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Clinical application of the AUC-guided dosage adjustment of docetaxel-based chemotherapy for patients with solid tumours: a single centre, prospective and randomised control study

Abstract

Background

Docetaxel (DTX) is a widely used anti-tumour drug, and its dosage is solely determined by body surface area (BSA). Adverse events, such as neutropenia or unsatisfied efficacy, likely occur because of differences in the pharmacokinetics (PK) and pharmacodynamics of patients. Thus, a feasible dosage adjustment method is needed.

Methods

A total of 209 eligible patients who provided consent were enrolled and randomised into two groups to receive the BSA- and PK-guided dosage adjustments of DTX-based chemotherapy (3 weeks per cycle). The AUC of DTX was detected, and the therapeutic window for Chinese patients was determined. The proportion of patients within the therapeutic window was evaluated. Neutropenia was examined in accordance with the toxicity grading standard suggested by the World Health Organisation. Tumour response was assessed in accordance with Response Evaluation Criteria in Solid Tumors version 1.1. The primary endpoint was the incidence of neutropenia, and the secondary endpoints were disease control rate (DCR) and 3-year survival rate.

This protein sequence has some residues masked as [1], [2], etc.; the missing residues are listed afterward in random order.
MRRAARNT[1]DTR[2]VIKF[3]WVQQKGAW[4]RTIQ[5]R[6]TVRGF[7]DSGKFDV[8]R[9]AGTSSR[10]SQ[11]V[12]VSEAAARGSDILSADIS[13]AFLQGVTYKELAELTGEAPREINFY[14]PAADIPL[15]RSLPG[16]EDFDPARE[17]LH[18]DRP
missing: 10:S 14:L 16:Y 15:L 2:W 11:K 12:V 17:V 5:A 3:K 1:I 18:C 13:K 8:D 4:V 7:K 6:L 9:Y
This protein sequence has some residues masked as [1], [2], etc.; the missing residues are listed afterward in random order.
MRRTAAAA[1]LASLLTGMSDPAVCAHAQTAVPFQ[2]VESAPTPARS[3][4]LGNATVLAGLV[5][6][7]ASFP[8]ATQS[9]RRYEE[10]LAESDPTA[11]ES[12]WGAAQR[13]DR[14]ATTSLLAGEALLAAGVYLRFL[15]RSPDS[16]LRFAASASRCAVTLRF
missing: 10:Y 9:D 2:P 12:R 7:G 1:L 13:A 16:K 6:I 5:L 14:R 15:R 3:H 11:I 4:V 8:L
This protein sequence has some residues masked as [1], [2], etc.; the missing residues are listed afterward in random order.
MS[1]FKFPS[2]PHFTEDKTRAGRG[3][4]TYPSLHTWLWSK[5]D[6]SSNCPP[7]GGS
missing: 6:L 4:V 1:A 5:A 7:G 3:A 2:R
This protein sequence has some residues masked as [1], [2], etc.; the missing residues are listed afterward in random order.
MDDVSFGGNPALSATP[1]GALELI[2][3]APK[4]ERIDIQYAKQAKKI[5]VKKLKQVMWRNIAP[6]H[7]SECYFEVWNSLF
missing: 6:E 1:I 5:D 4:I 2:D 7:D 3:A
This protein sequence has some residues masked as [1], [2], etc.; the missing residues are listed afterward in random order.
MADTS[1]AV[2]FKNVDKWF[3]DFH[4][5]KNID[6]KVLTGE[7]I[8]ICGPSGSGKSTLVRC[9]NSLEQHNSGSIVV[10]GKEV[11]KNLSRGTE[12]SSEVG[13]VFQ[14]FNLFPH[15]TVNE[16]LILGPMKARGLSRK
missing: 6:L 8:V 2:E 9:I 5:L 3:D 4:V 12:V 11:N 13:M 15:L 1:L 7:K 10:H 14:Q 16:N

Results

The therapeutic window for Chinese patients was 1.7–2.5 mg·h/L. The proportion of patients within the therapeutic window was 63.89% versus 28.33% (P < 0.0001), and the incidence of neutropenia was 68.33% versus 38.89% (P = 0.001) in the experimental group versus the control group in the sixth cycle, respectively. DCR was 72% versus 85% (P = 0.018) in the control group versus the experimental group. The 3-year survival rate of the PK group was significantly higher than that of the BSA group (P = 0.034).

Conclusions

The PK-guided dosage adjustment of DTX could significantly increase the proportion of patients within the therapeutic window, decrease the incidence of neutropenia and increase the DCR and the 3-year survival rate. The PK-guided dosage adjustment based on the dynamic monitoring of AUC could be a useful method for oncologists to improve individualised treatment options, optimise drug efficacy and reduce drug toxicity.

Background